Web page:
Upshot Of Decision To Ban Legkov/Belov

Upshot Of Decision To Ban Legkov/Belov

Leaders, Newsfeed
Yesterday's verdict of The IOC Disciplinary Commission, handing out a lifetime Olympic ban and stripping medals off the Russian skiers Alexander Legkov and Evgeniy Belov will go down in history. Regardless of which side of the argument you're on, the history is made because for the first time ever in sport a doping ban is given in the case where there is no direct evidence of actual doping, no evidence of sportsmen being involved and still no clear understanding of what had actually happened. The formula under which international sports bureaucrats judge sportsmen is notoriously vague and deserves to be quoted in full: “...The standard of proof shall be whether the IOC has established an anti-doping rule violation to the comfortable satisfaction of the hearing panel bearing in mind the…
Read More
Skiers’ Lawyer: Investigation Concludes There Was No Probe Tampering

Skiers’ Lawyer: Investigation Concludes There Was No Probe Tampering

Leaders, Newsfeed
Olympic champion of Sochi 2014 Alexander Legkov and silver medalist Evgeniy Belov are proven to be doping-free by Swiss scientists. That is according to a German lawyer for Legkov and Belov, Christof Wischemann, the interview with whom have appeared in the leading Russian media outlet Sport Express on Friday. As per Wischemann, the investigation revealed there was no scratch marks whatsoever on all the samples of one of "his" two skiers ( without naming which) , in case of the other there were scratches on one of the three sample containers which de-facto proves him innocent as well. Wischemann quotes hitherto unpublished findings of the University of Lausanne that was tasked with proving conclusively whether the samples were tampered with or not. The samples tampering was the key allegation against…
Read More
Johaug Verdict: Reactions

Johaug Verdict: Reactions

Newsfeed
Here's some of the reactions on the CAS verdict extending the Therese Johaug ban to 18 months, denying her the right to participate in the 2018 Olympics: Therese Johaug: - I'm completely broken. I had a dream of going to the Olympics. I was told yesterday that I can not get it. I've tried to get into it, worked every single day, practically trained to try to succeed in the Olympics, so this is very tough. (seconds later Johaug was forced to interrupt her press conference when she broke up and left the room in tears) Marit Bjørgen  - The length of the exclusion is deeply unfair. This shows how vulnerable are we , the sportsmen, to the whims of legality. Norwegian television journalist Hallvard Flatland - I think Norwegian skiers should be…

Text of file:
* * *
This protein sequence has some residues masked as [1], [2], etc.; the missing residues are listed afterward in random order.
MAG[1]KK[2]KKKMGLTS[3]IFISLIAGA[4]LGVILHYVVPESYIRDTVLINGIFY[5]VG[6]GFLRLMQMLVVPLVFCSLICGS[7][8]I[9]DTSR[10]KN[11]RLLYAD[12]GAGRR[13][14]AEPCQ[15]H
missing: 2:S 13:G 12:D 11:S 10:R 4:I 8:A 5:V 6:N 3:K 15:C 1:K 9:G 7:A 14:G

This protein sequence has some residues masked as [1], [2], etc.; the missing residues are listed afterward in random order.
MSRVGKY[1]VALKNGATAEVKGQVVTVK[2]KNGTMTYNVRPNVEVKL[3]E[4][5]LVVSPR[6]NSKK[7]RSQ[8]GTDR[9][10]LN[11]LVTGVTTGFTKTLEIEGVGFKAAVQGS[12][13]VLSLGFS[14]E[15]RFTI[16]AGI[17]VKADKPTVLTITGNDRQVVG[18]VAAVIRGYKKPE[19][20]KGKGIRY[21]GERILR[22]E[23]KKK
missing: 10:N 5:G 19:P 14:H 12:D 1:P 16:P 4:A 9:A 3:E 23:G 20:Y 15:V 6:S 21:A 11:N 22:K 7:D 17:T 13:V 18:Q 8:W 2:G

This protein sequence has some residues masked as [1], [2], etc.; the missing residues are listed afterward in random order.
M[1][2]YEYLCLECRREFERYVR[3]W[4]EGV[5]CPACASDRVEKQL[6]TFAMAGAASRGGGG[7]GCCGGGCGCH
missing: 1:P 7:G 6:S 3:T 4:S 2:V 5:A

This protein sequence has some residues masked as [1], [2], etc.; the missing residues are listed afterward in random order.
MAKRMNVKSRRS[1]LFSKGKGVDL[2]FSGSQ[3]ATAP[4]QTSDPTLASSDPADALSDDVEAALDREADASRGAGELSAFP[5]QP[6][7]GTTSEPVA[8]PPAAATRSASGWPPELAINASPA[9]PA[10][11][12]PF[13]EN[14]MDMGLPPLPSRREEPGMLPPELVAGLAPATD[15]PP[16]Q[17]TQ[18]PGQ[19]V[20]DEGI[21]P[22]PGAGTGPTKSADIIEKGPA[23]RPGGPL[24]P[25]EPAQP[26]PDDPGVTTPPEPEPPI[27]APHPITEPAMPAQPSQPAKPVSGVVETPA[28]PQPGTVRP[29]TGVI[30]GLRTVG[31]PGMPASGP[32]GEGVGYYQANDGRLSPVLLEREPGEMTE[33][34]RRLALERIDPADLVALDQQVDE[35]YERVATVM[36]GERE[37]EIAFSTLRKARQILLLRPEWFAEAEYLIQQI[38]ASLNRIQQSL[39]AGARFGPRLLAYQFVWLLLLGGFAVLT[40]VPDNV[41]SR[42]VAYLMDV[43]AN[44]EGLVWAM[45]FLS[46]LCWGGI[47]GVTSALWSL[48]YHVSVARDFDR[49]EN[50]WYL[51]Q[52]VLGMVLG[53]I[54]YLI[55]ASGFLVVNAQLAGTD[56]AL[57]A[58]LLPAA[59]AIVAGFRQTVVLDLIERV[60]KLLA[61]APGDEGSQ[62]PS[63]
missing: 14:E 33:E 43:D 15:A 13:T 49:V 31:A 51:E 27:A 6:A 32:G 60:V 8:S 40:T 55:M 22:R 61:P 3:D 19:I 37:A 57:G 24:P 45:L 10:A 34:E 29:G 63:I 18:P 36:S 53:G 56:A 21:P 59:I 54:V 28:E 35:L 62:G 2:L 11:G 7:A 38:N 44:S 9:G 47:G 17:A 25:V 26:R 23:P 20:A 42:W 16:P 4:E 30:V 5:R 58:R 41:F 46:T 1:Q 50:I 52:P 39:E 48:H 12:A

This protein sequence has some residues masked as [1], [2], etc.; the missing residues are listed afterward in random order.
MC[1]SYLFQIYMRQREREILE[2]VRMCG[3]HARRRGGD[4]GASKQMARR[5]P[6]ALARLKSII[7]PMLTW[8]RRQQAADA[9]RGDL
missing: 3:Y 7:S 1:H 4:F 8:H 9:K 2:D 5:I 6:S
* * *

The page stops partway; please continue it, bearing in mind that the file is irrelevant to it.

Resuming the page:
Read More
CAS’ Decision On Johaug  Postponed – Again

CAS’ Decision On Johaug Postponed – Again

Newsfeed
The announcement of the most awaited decision of this year was postponed – again. The Court of Arbitration for Sport in Lausanne will not make make public its decision on Therese Johaug's case this Friday as was widely expected – Tuesday next week is a new target date. No reason for postponement was given. At stake is participation of one the world's strongest – and by far the best paid – skiers in the Olympic Games in Korea next year. Johaug tested positive for the anabolic steroid Clostebol September, 16 last year. She explained that she used the cream, given her my team's doctor ( Trofodermin) on a sunburned lip while training in Italy at the beginning of September last year – unintentionally, not knowing it contains banned doping substance.…
Read More
Poll: Majority Of Norwegians No Longer Believe In Doping-Free Skiing

Poll: Majority Of Norwegians No Longer Believe In Doping-Free Skiing

Leaders, Newsfeed
Only 49 percent of Norwegians believe that domestic cross-country skiers are completely doping-free according to the latest poll conducted by Ipsos for the Norway's Dagbladet newspaper This is a marked decrease of trust since the similar survey was done in 2014 by Ipsos MMI/ Dagbladet when 65 percent say that doping in domestic cross country skiing occurs "vary rarely or never". There is no big mystery as to why the public attitude in the world's most skiing country gone decidedly more sour – in the wake of asthma case against Martin Johnsrud Sundby and the doping case against Therese Johaug it would be expected. Just a quick reminder - neither admitted to taking certain medications to enhance performance, both claimed "innocence of intent" - whether the public believed them or…
Read More